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The 2018 February 6 Mw 6.3 Hualien earthquake caused severe localized damage in Hualien City, located 20 km away from the epicentre. The damage was due to strong (>70 cm s-1) and sharp (duration ∼2.5 s) velocity pulses. The observed peak ground-motion velocity in Hualien City symmetrically decays with distance from the nearby Milun fault. Waveforms observed on the opposite sides of the fault show reversed polarity on the vertical and N-S components while the E-W component is almost identical. None of the published finite-fault slip models can explain the spatially highly localized large velocity pulses. In this study, we show that an Mw 5.9 strike-slip subevent on the Milun fault at 2.5 km depth, rupturing from north to south at ∼0.9Vs speed, combined with site effects caused by surficial layers with low S-wave speed, can explain the velocity pulses observed at the dense strong-motion network stations. This subevent contributes only 25 per cent of the total moment of the 2018 Hualien earthquake, suggesting that a small local slip patch near a metropolis can dominate the local hazard. Our result strongly suggests that seismic hazard assessments should consider large ground-motion variabilities caused by directivity and site effects, as observed in the 2018 Hualien earthquake.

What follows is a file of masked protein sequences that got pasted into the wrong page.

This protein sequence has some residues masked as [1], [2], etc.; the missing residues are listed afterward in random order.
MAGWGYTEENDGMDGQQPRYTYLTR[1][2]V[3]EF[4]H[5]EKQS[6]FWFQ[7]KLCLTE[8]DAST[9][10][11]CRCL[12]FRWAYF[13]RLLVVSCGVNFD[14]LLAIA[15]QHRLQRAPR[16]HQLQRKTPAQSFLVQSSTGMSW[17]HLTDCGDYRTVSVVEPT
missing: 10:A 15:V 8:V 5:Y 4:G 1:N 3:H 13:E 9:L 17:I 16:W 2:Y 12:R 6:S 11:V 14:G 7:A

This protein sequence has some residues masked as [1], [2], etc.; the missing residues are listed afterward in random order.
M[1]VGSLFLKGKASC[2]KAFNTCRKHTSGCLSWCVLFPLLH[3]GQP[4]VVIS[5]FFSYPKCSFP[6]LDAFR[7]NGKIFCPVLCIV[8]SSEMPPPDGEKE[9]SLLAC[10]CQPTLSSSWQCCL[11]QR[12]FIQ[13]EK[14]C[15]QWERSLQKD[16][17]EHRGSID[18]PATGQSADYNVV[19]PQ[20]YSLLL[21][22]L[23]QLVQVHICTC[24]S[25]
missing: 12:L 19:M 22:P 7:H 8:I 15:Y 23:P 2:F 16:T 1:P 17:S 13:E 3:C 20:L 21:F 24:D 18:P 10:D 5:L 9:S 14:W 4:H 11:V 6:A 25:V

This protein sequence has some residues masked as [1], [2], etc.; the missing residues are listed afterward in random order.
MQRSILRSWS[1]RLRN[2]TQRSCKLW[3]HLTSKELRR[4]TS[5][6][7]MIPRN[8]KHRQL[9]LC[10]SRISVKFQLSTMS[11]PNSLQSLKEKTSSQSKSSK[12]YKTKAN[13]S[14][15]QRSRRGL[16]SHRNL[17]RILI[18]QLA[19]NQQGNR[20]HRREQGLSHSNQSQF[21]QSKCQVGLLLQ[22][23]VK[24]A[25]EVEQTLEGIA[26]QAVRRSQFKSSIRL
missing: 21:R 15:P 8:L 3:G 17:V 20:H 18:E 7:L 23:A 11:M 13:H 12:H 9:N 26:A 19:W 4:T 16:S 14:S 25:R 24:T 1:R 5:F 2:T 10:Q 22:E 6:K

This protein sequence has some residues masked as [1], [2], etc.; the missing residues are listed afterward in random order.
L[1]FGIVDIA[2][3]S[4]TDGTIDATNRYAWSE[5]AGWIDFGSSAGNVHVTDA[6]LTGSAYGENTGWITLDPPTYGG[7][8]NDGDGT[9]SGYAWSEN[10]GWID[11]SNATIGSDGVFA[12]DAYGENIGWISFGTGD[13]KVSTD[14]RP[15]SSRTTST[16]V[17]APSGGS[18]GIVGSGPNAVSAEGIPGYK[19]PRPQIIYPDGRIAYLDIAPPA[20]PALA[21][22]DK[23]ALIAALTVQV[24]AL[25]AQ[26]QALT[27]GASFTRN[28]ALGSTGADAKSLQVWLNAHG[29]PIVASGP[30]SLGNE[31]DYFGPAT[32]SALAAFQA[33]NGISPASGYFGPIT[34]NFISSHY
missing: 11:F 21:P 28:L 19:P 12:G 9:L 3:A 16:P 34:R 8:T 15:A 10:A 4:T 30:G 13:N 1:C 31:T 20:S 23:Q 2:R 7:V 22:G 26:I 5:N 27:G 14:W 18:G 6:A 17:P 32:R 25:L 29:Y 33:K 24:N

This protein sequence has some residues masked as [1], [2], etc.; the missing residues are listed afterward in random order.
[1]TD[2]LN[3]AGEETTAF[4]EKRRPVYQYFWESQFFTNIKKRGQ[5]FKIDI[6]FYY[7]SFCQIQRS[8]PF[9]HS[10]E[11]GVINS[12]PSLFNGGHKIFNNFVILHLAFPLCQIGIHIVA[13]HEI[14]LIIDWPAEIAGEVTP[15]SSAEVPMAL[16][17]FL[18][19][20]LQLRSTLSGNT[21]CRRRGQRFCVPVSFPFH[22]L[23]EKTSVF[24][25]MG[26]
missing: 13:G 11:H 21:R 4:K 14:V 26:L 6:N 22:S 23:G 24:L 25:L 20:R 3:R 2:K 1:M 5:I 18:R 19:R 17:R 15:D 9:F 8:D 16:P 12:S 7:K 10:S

|Number of pages||18|
|Journal||Geophysical Journal International|
|State||Published - 1 Oct 2020|
- Earthquake ground motions
- Earthquake source observations
- Site effects
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Uncovering Source Properties of Realistically Complex Microearthquakes: Links between Dynamic Models and Observations(2/2)
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